By all means, talk everything out with someone – just not anybody inside your business. Save your venting for your mentor, partner or someone supportive who can offer a sympathetic (but objective) ear.

Walk it off

If you’re feeling really angry and can’t stay calm or solutions-focused, then physically removing yourself might be your best option in that moment. This will stop you from saying things you will later regret. A fast walk around the block will also lower the cortisol (stress hormone) in your body, helping you to calm down quicker.

Be mindful of patterns in your responses

Pay attention to the situations that make you react badly and try to identify your triggers. Can you avoid them or at least make them more predictable? If you get ‘hangry’ for example, make sure that you have a supply of healthy energy boosting snacks in your office to tide you over between meals.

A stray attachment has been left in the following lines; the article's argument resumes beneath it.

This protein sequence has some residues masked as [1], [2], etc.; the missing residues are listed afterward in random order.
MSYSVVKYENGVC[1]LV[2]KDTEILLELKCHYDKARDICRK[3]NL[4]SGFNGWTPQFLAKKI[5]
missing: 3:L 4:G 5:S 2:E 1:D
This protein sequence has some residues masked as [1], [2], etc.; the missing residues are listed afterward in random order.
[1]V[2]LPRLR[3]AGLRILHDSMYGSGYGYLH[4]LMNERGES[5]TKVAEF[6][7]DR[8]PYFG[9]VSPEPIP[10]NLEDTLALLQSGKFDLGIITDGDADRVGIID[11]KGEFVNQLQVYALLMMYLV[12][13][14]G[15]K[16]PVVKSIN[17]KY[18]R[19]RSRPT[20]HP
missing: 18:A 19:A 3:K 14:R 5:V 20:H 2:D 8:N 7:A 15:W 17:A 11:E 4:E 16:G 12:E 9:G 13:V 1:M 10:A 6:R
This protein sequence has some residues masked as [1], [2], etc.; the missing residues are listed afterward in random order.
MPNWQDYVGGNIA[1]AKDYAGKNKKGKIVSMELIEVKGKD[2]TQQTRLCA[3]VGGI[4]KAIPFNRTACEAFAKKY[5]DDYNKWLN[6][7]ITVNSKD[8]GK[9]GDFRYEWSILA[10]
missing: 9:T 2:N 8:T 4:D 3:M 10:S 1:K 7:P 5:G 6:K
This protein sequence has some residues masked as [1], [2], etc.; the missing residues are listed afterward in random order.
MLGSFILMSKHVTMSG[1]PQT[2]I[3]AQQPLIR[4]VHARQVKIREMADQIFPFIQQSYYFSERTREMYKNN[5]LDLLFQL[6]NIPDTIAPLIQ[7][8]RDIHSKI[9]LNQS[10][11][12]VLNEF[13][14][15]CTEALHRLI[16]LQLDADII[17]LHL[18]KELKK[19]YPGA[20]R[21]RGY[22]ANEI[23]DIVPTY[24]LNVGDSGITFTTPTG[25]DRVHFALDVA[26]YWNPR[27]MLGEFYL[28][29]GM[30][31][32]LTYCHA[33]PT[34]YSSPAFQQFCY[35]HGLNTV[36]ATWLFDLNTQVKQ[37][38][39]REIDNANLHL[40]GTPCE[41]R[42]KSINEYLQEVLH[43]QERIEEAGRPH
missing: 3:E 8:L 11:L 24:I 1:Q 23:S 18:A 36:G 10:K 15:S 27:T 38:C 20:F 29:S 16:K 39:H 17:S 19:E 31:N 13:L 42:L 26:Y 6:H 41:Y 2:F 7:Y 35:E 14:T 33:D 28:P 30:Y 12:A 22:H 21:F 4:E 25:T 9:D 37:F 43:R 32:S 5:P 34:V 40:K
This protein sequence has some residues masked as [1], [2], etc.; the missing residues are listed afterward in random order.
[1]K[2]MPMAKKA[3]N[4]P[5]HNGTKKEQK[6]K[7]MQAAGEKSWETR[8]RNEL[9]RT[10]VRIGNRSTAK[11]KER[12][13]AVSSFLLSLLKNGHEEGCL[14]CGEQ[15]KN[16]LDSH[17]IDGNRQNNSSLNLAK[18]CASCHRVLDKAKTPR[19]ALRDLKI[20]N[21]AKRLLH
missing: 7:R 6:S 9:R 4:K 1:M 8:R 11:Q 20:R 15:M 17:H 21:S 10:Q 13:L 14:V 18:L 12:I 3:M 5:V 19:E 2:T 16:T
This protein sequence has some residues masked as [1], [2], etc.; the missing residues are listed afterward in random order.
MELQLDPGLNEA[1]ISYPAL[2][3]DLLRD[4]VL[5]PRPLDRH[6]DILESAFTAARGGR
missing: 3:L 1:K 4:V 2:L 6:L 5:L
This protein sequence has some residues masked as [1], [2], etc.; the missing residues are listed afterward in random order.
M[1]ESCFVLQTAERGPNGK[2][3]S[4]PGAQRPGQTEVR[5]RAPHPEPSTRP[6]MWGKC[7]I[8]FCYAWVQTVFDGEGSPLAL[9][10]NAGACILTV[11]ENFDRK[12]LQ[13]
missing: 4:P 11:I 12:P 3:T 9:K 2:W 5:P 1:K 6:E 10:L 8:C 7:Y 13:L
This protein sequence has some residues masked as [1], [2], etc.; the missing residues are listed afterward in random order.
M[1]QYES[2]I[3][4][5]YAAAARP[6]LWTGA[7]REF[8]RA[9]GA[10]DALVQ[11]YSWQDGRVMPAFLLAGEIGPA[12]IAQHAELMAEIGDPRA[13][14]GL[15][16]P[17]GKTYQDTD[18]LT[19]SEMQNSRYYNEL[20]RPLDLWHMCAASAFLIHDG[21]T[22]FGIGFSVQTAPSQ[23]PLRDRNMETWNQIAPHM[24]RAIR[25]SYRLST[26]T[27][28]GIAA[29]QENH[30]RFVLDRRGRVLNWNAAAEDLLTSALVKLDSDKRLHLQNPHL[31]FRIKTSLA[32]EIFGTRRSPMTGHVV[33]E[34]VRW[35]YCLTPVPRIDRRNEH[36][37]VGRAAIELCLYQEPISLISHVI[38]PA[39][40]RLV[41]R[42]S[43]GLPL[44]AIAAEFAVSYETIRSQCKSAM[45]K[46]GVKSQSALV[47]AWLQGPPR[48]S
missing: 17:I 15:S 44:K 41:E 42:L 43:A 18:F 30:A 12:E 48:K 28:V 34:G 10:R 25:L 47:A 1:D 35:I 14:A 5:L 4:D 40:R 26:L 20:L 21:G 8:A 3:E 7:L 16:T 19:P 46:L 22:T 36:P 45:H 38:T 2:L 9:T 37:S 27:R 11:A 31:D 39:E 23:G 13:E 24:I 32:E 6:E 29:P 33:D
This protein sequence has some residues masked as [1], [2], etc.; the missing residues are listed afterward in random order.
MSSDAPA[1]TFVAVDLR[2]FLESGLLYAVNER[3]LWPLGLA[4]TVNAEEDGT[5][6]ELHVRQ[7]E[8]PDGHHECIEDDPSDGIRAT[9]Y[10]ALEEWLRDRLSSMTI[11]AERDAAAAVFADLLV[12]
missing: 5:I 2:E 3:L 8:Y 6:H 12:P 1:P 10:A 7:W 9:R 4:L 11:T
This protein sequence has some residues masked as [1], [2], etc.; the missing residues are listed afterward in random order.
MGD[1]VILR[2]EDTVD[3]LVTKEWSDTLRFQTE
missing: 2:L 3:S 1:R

Let your team in so you can all focus on solving the problem together

Feeling hopeless is lonely. But you aren’t alone – you have a team of people to help you solve the problem. Let them know that you wish to create a safe and blameless space to work on how to move forward. Then, once the issue is resolved, you can work together on strategies to make sure you can avoid that problem in the future.

See these six qualities shared by resilient leaders for more tips on how to build your personal resilience.

Be the change you want to see  

Open, direct, honest, calm and curious leaders who are willing to listen – even under enormous pressure – get the best results from their teams. If you don’t always live up to that ideal, all is not lost. Try the above techniques to change your stress response and in time you will see results – to the benefit of yourself, your team and your business.